Monday, 6 May, 2013
Magic and Movies - two realms but same vision…
Both magic and movies are based on tricks and have similarities. We can say that a movie is even considered a triple trick now a days. The visual illusion of movement caused by still images projected in fast progression, the auditory illusion of people speaking on the screen while the sound comes from somewhere else and the cognitive illusion of watching real people with real lives are amazing the spectators from the yore’s of time.
In the book ‘Magic of Movies’ by Matthew Solomon (author and the editor of first known science fiction film, A Trip to the Moon), he clearly explained the relationship between the movies and magic. The major difference between the two theater forms is that when watching a magician or magic the salient question that arises in audience’s mind is “How is it done?”, whereas while watching a movie they ask themselves: “What will happen next?.”
During early days, movies were known by the name of Magic Lantern. Magicians were film exhibitors, performers and producers. Georges Melies, Harry Houdini, Carl Hertz, G.A. Smith, Alexander Victor and Charles Pathe were the magicians who pioneered in embracing film as a performance medium. Their efforts led to the development of special effects as a narrative device. The appearance of moving pictures as a form of entertainment in the late nineteenth century coincided with the Golden Age of theatrical magic.
A time came when magicians used cinema innovation with their cheerful little “trick films” screened as part of a live act: films with novel editing innovations such as multiple exposures, cuts and dissolves, which made people appear to vanish, or suddenly transform into something or someone else. Georges Melies was the French stage magician and movie pioneer most obviously associated with this subject. Considering his ability to seemingly manipulate and transform reality through cinematography, he is sometimes referred to as the first “Cine Magician”. Two of his most well-known silent films are A Trip to the Moon (1902) and The Impossible Voyage (1904).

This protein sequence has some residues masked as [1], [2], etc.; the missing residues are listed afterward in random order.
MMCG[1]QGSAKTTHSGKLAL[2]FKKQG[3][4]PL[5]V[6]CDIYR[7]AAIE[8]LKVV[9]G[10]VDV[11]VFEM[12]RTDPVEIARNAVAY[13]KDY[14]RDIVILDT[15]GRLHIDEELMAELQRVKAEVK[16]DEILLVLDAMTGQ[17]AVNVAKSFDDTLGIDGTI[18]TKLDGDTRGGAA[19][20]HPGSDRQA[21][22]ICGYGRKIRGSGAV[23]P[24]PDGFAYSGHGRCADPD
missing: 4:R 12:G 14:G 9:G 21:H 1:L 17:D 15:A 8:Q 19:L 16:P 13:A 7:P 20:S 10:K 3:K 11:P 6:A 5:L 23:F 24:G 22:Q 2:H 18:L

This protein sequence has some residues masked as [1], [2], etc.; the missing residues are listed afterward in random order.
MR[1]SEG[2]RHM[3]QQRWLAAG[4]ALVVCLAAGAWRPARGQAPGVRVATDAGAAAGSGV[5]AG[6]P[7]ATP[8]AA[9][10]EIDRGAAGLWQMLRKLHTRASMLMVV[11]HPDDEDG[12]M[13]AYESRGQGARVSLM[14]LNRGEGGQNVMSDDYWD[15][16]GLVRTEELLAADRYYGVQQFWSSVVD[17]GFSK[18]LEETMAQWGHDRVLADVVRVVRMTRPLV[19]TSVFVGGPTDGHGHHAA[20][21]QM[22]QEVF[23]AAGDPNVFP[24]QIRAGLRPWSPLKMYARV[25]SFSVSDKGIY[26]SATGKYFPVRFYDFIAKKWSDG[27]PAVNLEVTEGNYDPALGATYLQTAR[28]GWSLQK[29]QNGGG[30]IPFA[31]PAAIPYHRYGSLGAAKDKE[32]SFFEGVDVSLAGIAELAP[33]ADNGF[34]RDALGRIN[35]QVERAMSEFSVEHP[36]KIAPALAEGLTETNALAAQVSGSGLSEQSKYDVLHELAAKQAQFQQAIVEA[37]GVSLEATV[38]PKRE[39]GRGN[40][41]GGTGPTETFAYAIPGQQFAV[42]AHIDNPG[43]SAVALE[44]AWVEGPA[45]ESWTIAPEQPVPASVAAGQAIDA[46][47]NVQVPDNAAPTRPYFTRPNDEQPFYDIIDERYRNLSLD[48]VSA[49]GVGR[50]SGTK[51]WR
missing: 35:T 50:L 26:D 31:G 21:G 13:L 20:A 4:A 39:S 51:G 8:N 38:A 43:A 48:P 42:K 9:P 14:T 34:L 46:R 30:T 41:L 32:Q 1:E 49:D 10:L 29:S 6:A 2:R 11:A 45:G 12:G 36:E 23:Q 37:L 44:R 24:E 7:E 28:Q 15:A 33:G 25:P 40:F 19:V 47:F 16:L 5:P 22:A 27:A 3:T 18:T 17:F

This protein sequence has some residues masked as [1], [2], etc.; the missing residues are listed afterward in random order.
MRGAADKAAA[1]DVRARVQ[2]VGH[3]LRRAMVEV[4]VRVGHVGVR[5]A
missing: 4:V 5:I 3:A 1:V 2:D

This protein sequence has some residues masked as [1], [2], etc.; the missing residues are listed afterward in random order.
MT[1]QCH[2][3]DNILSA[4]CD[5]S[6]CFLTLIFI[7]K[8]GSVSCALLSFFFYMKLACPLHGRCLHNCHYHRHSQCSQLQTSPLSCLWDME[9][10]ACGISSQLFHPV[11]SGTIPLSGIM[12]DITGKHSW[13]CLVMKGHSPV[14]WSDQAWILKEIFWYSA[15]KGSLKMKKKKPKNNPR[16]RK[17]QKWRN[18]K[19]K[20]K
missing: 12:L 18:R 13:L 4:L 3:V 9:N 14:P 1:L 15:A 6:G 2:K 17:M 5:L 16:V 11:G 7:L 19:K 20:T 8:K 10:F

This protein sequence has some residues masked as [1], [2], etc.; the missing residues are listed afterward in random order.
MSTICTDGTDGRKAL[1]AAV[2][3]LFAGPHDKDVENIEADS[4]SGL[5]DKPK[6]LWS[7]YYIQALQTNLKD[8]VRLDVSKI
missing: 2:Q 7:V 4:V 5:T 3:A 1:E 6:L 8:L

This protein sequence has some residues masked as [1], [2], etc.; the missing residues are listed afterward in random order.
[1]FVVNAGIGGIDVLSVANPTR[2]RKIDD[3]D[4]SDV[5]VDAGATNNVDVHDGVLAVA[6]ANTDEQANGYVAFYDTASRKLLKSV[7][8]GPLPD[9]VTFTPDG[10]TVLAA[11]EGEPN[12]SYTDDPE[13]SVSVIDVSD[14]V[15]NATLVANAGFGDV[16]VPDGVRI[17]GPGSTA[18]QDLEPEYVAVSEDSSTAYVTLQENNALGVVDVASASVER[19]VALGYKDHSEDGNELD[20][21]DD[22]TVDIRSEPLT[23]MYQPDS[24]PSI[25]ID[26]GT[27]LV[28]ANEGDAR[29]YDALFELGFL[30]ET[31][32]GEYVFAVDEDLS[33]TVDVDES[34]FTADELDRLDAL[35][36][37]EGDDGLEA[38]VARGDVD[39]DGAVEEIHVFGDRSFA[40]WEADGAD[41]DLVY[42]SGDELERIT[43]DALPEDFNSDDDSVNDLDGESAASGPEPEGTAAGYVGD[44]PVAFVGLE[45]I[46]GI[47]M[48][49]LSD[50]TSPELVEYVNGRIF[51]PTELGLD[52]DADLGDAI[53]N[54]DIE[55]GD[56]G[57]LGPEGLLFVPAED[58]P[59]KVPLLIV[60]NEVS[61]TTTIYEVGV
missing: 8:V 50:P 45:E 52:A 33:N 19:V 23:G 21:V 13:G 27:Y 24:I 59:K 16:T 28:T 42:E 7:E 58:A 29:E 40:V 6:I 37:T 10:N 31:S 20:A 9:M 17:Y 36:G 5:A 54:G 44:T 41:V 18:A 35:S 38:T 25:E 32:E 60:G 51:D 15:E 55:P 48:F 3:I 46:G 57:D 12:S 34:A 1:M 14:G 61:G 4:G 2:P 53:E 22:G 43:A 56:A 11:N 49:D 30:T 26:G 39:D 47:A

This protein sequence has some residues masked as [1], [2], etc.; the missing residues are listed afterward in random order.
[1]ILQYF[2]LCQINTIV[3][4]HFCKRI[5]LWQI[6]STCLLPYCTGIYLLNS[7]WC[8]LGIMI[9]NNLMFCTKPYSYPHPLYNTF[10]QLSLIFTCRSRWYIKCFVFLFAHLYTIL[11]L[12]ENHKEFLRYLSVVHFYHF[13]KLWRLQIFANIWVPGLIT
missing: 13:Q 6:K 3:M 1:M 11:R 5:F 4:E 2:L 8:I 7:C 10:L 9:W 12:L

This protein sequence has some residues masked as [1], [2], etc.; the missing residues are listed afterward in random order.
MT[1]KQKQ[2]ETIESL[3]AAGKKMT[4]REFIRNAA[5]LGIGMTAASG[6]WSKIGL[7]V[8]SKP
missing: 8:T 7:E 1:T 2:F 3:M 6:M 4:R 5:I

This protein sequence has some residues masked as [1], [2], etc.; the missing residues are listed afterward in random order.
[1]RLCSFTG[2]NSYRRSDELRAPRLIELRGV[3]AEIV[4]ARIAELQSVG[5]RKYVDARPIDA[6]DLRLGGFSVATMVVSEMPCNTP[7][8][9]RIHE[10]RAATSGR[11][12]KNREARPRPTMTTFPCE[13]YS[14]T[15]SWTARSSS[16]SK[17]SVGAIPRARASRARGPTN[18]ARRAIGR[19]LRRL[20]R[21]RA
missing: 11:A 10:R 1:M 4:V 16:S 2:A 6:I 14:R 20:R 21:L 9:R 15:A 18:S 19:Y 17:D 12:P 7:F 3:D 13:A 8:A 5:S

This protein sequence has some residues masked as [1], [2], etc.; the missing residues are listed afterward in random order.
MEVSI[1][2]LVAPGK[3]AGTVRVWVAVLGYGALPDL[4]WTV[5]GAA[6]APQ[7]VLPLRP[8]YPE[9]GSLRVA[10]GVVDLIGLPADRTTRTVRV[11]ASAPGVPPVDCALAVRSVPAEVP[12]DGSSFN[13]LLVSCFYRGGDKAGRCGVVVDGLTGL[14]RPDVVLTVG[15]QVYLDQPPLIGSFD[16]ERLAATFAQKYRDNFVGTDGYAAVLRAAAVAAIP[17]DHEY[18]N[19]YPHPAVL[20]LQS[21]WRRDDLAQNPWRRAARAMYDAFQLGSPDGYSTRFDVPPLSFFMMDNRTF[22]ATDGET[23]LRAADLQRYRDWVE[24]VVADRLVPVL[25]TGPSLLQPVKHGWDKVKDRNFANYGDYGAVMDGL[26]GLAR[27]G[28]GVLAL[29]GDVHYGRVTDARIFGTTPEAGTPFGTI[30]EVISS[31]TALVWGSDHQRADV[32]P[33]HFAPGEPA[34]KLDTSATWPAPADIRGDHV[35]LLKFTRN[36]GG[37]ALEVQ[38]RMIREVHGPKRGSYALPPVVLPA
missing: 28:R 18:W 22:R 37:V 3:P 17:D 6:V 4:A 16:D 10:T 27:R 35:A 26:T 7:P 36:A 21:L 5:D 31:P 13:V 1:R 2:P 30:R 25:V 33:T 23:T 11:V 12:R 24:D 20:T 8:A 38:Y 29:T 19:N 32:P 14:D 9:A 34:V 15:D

There emerged a number of American silent feature films, centered on magician characters. The Hollywood had used the unique skill of real professional magician and escape artist, Harry Houdini. In 1906, he started showing film of his outside escapes as a part of his vaudevile act. Like Melies, he returned to a full-time theater career after several years devoted more or less exclusively to different aspects of film-making. He made five major silent films and he is the only magician in history to have starred in five films. In a nut shell, Houdini is a legend not only as a magician, also a best in the film history.
Today, films about magic and magicians are very popular.Films now prominently feature magicians performing seemingly impossible feats using classic techniques such as sleight-of-hand and misdirection. Today scenes that depict wizards, witches, or any other character that uses supernatural powers to magical effect are included in certain movies. Magic tricks are featured in recent films such as Death Defying Acts, The Illusionist, The Escape Artist, The Prestige, Guzarish, The Harry Potter series etc, which brought magicians back onto the silver screen. To the Malayalam film industry M. Mukundan’s masterpiece novel –‘Daivathinte Vikrithikal’ is converted into beautiful movie, distinct as a tribute to the art of magic. A range of books and articles also carry interesting articles on the involvement of magicians and magic in the silver-screen.
Although considered two distinct art forms, many techniques of magic are still used in cinema - a fact that quite often we fail to pay due attention. But the reality is, magic had played a huge role in shaping the cinema to its modern form. That’s why the renowned Oscar winning American film director, producer and screenwriter Francis Ford Coppola said- “cinema, movies, and magic have always been closely associated. The very earliest people who made film were magicians, they were creators”.